Third, will your organization require vaccinations? In several states, governors or state legislatures have preempted counties from enacting vaccine requirements. If a vaccine requirement is still an option for you, you will still need to contend with what that means for your employees. The federal anti-discrimination laws such as the Americans with Disabilities Act and Title VII of the Civil Rights Act of 1964 and similar state laws may require exceptions in certain cases. In those cases, you may consider requiring regular testing or other mitigation strategies, as a substitute.
Fourth, if vaccines are not going to be required, can they be incentivized? On Thursday, Aug. 5, the White House held a webinar on vaccine incentives and while that webinar focused on incentives for citizens and communities, some employers are considering doing the same for employees. Will employees be able to “double dip,” possibly receiving an incentive from both the city or state in which they live and their county employer? Or are you providing an incentive to both employees and citizens? It’s worth considering just how effective incentives are. A recent NPR article titled “Get $100 For a Vaccine? Cash Incentives Work for Some, Others Not So Much,” suggested while there is some impact, it is limited and will likely not reach those strongly opposed to vaccines.
Throughout the pandemic, flexibility has been the key to success. Clearly, the shifts in the pandemic are neither entirely predictable nor linear. Employers will need to continue to embrace flexibility to support their employees, serve their residents and simultaneously help their community get through this. To prevent reverting all the way back to closing county buildings, it may also help to give employees time off work to get their vaccinations. Or offer additional sick leave to ensure employees are not coming into county buildings while they’re feeling sick, have had a direct exposure or are having to care for someone who is sick.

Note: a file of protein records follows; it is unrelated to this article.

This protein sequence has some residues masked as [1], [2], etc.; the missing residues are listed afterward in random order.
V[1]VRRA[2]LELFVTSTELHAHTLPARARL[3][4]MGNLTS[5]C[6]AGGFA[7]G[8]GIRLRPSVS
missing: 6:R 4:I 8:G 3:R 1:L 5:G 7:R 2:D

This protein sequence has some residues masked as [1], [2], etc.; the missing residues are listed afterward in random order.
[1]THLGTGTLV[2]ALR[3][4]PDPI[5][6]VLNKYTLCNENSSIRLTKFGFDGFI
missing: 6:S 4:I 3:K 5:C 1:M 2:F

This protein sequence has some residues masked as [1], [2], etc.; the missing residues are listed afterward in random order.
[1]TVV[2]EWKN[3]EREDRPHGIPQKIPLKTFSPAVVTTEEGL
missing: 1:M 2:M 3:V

Back to work? County public servants have been working diligently to serve others all through the pandemic. How and where citizens receive service could still change several times as we navigate continuous change and acknowledge the continuous change residents are also experiencing. It is important to reflect on all of our success and how adaptable we have been for over a year. Utilization of employee assistance programs, flexibility and understanding are as important as ever. We will look back at this time with relief and awe at all we accomplished. We will realize the end of this pandemic together, with dedication, teamwork, communication and public service. That’s what we do and that is who we are.
Although the lack of broadband, transit, childcare and housing are all stacked against rural counties as they develop the kind of robust workforce that can attract business, planning and relationships between state and local government can help alleviate some of those challenges.
The Streamlining Federal Grants Act simplifies the grant application process for local governments to improve access to federal grant funding.
Conversations on the state of the county workforce and its competitive advantages drove input from administrators, managers and chief administrative officers last month during a Business of Counties convening.